Serving your neighbor
[Hans Holbein the Younger, Luther Battles Pope Leo X. 1524, Woodcut—John Mayler / [Public domain] Wikimedia]
Imagine a world with no nonprofits. It is a world where the church provides generous aid, the government is justly administered, and families are healthy and thriving and supporting their members, but no other organization exists in which Christians—or anyone, actually—give aid to others, or organize to defeat injustices, or advance wise causes.
You may not realize it, but you may have Martin Luther (1483–1536) to thank for the fact that we do not actually live in that world. While medieval society did not lack for charitable and cultural organizations, Luther’s insistence that all Christians are called to the vocation of serving each other sparked a new emphasis on voluntary association for the purpose of doing good.
A sacred covenantal order
While not without its own complexities, the medieval world was, compared to ours, far more regimented, structured, and straightforward. Whether someone was a serf, a lord, a priest, or a king, the responsibilities of a person’s station were well defined. Everyone had particular duties to fulfill, whether that was harvesting crops, administering sacraments, or marching to battle when the feudal lord demanded it. And each of these responsibilities was considered part of a sacred, covenantal order under God.
Both sacred and secular powers, church and state, dominated the social life and vision of the Middle Ages. Popes, clergy, and monastics represented the spiritual power, while royalty, nobility, and peasants dealt with material and temporal realities.
The church’s canon law overlapped and competed with jurisdictions and systems of civil law. In this sense the structures of the medieval period were far from simple or peaceful. Church and state fought a constant battle for supremacy over one another, while simultaneously struggling together to protect Christendom from both spiritual malaise and external dangers.
Innovative structures did arise to address social needs. Cathedral schools and universities represented a major development in the ability of medieval society to educate a class of people needed for administration of secular government as well as to serve as clergy (for more on that, see CH #139). Monasteries provided another important venue for pursuing righteousness while living in a fallen world (see pp. 12–15).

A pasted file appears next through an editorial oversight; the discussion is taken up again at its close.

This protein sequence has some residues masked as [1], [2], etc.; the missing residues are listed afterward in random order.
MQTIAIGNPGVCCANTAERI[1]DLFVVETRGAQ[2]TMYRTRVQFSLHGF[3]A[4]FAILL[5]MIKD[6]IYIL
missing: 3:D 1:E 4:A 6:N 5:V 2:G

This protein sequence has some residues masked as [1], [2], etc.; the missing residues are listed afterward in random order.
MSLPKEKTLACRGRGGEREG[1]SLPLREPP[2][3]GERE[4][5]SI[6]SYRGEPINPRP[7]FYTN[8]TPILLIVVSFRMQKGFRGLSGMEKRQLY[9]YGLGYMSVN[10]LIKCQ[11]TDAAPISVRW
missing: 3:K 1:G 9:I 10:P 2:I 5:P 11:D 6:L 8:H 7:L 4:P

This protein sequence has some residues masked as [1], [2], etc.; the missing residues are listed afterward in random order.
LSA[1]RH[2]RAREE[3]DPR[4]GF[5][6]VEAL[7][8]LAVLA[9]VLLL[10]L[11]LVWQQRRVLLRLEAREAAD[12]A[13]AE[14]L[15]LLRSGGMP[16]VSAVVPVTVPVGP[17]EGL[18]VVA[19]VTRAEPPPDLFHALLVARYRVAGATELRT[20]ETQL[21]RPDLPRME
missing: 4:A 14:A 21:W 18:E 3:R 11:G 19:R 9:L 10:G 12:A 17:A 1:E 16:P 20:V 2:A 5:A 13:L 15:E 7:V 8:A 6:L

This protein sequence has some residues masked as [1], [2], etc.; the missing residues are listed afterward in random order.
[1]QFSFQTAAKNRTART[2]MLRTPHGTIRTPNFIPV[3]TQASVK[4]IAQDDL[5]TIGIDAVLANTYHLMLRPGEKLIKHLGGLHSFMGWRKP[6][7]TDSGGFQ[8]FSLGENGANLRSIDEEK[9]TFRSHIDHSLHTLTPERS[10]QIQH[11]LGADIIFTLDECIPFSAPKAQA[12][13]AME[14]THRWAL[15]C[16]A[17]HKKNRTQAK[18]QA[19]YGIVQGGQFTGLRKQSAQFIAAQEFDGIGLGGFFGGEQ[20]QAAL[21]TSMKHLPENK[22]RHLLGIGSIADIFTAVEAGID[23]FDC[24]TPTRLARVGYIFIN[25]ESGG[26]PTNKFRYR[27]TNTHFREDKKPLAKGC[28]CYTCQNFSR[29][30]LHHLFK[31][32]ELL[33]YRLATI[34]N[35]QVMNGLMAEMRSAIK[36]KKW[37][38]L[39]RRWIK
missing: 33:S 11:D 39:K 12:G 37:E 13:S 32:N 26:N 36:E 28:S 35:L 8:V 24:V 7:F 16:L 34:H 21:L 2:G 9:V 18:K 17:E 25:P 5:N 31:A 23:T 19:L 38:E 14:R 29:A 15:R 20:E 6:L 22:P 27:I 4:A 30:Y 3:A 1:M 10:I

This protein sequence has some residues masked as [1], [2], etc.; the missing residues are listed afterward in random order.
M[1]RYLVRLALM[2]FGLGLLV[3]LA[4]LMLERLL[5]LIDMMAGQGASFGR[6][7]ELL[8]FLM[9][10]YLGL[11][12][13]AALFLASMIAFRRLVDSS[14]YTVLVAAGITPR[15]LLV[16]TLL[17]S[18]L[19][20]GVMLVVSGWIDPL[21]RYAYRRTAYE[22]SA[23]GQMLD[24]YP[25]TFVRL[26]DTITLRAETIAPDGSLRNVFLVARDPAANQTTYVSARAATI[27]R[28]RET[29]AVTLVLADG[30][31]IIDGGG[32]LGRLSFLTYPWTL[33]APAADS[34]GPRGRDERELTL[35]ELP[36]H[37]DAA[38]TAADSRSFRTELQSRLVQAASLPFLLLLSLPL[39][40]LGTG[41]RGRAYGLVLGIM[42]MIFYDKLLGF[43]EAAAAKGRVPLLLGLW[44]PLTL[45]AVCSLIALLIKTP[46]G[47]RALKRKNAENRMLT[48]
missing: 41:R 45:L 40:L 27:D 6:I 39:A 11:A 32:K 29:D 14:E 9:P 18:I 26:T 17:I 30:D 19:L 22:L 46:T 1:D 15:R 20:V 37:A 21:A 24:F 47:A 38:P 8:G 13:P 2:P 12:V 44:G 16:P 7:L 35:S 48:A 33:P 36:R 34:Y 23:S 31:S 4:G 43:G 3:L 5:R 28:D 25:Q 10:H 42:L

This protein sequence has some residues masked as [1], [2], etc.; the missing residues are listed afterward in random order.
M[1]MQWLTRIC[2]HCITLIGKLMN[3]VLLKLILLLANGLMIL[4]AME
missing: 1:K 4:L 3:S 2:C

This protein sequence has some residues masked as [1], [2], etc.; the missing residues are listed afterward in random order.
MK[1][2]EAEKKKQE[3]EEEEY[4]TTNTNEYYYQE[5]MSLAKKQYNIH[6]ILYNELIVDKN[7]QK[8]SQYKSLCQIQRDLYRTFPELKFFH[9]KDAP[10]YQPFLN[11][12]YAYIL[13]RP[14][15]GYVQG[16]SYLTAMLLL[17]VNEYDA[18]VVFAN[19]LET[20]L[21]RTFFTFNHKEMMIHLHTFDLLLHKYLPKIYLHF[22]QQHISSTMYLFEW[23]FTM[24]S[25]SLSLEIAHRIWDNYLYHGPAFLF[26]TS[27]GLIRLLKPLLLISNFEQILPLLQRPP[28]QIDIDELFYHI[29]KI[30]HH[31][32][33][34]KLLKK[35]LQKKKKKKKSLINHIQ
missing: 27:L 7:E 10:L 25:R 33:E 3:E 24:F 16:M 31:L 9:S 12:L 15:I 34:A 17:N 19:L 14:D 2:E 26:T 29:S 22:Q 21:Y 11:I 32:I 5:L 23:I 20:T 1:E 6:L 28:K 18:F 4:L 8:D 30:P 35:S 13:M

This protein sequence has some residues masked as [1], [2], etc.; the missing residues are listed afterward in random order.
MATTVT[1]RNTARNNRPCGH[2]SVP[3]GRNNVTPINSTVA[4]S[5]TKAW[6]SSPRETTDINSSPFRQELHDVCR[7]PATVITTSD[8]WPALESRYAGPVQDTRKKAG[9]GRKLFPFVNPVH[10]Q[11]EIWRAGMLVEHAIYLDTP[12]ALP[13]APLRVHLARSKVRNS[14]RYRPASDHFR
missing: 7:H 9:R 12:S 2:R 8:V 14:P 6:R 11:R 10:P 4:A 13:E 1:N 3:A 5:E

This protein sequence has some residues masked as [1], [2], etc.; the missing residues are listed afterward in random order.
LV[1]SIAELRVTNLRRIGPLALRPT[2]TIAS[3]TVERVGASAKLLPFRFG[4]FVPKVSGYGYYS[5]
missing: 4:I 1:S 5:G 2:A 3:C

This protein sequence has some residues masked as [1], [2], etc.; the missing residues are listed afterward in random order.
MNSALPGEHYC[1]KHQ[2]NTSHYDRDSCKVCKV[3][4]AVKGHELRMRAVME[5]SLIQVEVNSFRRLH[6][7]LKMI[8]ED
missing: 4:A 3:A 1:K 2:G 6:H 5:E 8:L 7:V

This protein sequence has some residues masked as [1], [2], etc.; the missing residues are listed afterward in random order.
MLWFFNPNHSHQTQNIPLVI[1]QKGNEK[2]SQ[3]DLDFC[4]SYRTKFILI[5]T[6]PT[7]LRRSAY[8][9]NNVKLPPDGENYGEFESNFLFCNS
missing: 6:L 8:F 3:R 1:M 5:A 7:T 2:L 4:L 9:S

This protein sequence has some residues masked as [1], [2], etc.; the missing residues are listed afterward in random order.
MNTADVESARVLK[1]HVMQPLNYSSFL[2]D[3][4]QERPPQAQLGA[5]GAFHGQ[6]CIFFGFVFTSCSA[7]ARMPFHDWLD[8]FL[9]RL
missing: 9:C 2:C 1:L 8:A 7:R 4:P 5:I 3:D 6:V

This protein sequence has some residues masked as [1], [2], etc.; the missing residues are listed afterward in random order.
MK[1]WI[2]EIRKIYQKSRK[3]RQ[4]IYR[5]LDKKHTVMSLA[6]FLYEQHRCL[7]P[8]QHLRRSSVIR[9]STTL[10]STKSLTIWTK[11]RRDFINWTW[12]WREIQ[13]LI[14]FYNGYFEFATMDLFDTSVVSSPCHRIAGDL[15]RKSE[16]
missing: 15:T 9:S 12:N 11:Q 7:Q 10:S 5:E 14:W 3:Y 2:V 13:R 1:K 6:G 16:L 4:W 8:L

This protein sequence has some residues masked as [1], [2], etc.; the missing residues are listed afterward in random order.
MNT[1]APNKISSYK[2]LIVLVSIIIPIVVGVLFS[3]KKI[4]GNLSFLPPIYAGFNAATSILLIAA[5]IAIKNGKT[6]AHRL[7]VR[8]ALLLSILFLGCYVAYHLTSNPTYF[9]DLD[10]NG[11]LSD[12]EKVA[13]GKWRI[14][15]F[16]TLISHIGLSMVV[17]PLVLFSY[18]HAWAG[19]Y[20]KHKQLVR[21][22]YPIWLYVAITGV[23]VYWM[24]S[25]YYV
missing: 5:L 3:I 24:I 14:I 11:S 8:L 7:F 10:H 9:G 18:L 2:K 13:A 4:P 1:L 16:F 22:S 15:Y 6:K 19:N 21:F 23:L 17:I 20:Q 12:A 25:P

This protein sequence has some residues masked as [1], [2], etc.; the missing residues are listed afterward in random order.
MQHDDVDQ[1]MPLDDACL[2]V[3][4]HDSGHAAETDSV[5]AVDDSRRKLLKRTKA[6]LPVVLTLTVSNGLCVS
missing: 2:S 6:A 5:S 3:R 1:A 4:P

By the late Middle Ages, the church had sanctioned large financial establishments called montes pietatis, or “mountains of piety,” aimed at providing for the needs of the poor; they were forerunners of modern charitable foundations (and also, because people sometimes pledged physical objects as collateral for loans, of pawnshops). These institutions continued operation beyond the Reformation. In early eighteenth-century London, the “mount of piety” was known as “The Charitable Corporation, for the Relief of Industrious Poor, by Assisting them with Small Sums upon Pledges of Legal Interest.”
Luther took up these medieval models and offered his own understanding of the Christian calling to faithfulness before God in the world. In so doing he provided an innovative update to Christian social teaching. Luther’s social ethic is most commonly understood in his presentation of the “three estates”: family, church, and government. For Luther these three social institutions formed the core of Christian society, and he continually referred to them. For instance Luther noted in his “Lectures on Genesis” that each estate has a necessary role to play in the flourishing and function of human society:
We know that there are three estates in this life: the household, the state, and the church. If all men want to neglect these and pursue their own interests and self-chosen ways, who will be a shepherd of souls? Who will baptize, absolve, and console those who are burdened with sins? Who will administer the government or protect the common fabric of human society? Who will educate the young or till the ground?